The Tree City USA Program is sponsored by the Arbor Day Foundation in cooperation with the National Association of State Foresters, and the USDA Forest Service. Tree City USA is awarded annually to those communities who qualify and is a national designation.
Today is the deadline to register to be able to vote in next month’s political primaries.
Applications must be postmarked no later than Aug. 18 and received by a Board of Elections no later than Aug. 23 for people to be eligible to vote in the primary.
New Yorkers can easily register to vote, or change their enrollment information, by using the state’s online voter registration application service on the New York State Department of Motor Vehicles’ website (click here).
“The more New Yorkers participate in the voting process the stronger and more vibrant our democracy is,” Governor Cuomo said. “I urge all eligible voters to make use of this resource so when the time comes, they can let their voice be heard at the polls.”
Customers must enter information from their New York State driver license, permit, or non-driver ID, their date of birth, current zip code, last four digits of their Social Security Number, and their email address. The information provided is validated to ensure accuracy and security.
Previously, New Yorkers needed to sign up to create a MyDMV account to register to vote online. Last year, a new site was created that allows applicants to simply visit the voter registration application page on the DMV website.
DMV does not approve or deny voter registration applications. Upon completion, DMV sends the voter registration applications to the County Board of Elections for review and action. Once processed, the county will notify the applicants either that they are registered to vote or that additional information is needed to complete the application. Additionally, New Yorkers can use the New York State Board of Elections’ website (click here) to check their voter registration status.
To be eligible to vote in New York, you need to:
be a United States citizen;
be 18 years old by December 31 of the year in which you file the form (note: you must be 18 years old by the date of the general, primary or other election in which you want to vote);
live at your present address at least 30 days before an election;
not be in prison or on parole for a felony conviction and;
Photos by Tom Rivers: Marine deputies with the Orleans County Sheriff’s Office – Jim DeFilipps, left, and Jim Burke – arrive in a boat about 9 p.m. That boat was at Lake Alice in Carlton.
By Tom Rivers, Editor Posted 18 August 2017 at 9:28 am
MEDINA – There was no dive team available, or boat with a working sonar.
But law enforcement was determined to get a black truck out of the dark water of the Erie Canal.
It was a tough task done in front of a crowd of onlookers, some standing for five hours before the truck was finally pulled out of the water at 12:45 a.m. last night by Lyons Collision. It also was raining for much of the recovery effort, including a downpour at times.
Law enforcement wanted the truck out of the canal to limit the hazardous fluids leaking into the water. They were also concerned the bottom of a boat might hit the truck with the vessel becoming damaged.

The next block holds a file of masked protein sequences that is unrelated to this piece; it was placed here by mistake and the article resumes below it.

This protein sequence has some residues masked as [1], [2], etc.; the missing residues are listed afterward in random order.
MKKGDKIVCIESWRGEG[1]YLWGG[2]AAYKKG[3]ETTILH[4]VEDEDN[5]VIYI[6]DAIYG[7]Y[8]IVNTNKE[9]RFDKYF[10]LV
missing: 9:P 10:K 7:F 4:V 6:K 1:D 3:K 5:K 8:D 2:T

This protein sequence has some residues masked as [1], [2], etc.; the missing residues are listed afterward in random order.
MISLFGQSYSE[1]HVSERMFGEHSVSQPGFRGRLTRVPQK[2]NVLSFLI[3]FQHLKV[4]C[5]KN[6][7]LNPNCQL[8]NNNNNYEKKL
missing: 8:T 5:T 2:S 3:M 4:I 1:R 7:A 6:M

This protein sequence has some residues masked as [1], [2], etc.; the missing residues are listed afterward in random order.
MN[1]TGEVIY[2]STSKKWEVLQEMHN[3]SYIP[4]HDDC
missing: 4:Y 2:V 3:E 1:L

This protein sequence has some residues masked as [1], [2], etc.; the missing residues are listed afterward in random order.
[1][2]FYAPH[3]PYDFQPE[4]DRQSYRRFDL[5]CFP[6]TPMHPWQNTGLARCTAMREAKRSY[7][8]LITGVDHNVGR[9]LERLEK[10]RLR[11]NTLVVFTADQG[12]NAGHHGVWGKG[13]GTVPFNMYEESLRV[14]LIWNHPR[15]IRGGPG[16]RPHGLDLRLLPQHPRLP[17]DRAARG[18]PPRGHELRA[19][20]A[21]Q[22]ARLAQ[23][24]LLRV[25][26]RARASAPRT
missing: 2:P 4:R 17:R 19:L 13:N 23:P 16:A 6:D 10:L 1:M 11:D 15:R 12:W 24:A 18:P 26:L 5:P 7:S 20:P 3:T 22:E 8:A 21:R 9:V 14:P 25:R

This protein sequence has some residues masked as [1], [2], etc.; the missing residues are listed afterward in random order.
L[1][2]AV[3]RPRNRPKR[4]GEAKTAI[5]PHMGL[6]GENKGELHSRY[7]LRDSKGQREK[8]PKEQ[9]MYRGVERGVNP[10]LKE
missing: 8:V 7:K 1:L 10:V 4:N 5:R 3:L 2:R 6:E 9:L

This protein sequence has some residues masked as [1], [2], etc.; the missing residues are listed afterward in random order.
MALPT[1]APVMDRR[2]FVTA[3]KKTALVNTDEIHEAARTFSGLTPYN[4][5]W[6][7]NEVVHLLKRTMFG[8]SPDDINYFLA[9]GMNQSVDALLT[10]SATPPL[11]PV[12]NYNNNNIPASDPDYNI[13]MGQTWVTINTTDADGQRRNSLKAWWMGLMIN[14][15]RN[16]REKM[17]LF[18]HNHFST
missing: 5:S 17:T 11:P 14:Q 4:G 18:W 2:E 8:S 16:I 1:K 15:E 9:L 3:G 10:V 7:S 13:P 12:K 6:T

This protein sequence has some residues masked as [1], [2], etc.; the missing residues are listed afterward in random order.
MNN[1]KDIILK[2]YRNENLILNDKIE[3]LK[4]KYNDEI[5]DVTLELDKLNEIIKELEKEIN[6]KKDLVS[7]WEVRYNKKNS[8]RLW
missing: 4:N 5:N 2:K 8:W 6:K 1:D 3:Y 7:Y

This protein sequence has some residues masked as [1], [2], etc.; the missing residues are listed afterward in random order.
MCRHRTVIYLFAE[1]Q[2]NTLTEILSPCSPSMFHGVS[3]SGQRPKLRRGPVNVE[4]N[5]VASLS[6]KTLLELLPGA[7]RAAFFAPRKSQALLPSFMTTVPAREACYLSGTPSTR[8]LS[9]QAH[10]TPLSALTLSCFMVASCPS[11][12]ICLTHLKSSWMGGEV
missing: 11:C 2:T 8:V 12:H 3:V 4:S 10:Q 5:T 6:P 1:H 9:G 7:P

With the Niagara County dive team unavailable, local officials turned to three experienced volunteer scuba divers, including John Olinger, left, his fiancé Laura Bentley and their friend Eric Watson.
Devin Pahuta, a sheriff’s deputy, drags a rope with a magnet through the water, trying to find the truck. At first the magnet latched on to a rock. That proved to be a half hour waste of time as divers tried to find the truck in the dark water. The divers said they could only see about a foot underwater.
The boat search back and forth on the canal about 200 yards east of the lift bridge on Route 63. A current would push the truck about 100 yards from the lift bridge.
Eric Watson, John Olinger and Laura Bentley work together to try to find the black pickup.
A crowd stood for several hours watching the recovery efforts.
Medina firefighter Chris Seefeldt watches from the canal bank.
With no working sonar on the boat, deputies dragged this magnet through the water, trying to find the truck.
At 10:45 p.m., the deputies were ready to call off the search and resume this morning. But Jeff Lyons from Lyons Collision asked to have a chance.
Jeff Lyons is pictured on the boat at about 11 p.m. After Lyons got on board, it took about 25 minutes for Lyons and the deputies to locate the truck.
Then it proved difficult to attach cables onto the sunken vehicle. It was another hour before Lyons Collision could start pulling the truck to shore.
The truck was pulled out at about 12:45 a.m.
The driver has been charged with driving while intoxicated. Medina police haven’t released the driver’s name. The driver wasn’t injured and able to get out of an open window through the driver’s door.
By Tom Rivers, Editor Posted 18 August 2017 at 1:58 am
Photos by Tom Rivers
MEDINA – This Dodge 1500 Ram was pulled out of the Erie Canal at about 12:45 a.m., more than five hours after it plunged into the water, just east of the lift bridge on Route 63.
The driver of the vehicle has been charged with driving while intoxicated, Medina police said. The department didn’t release the driver’s name last night. The driver wasn’t injured and declined medical treatment at the scene.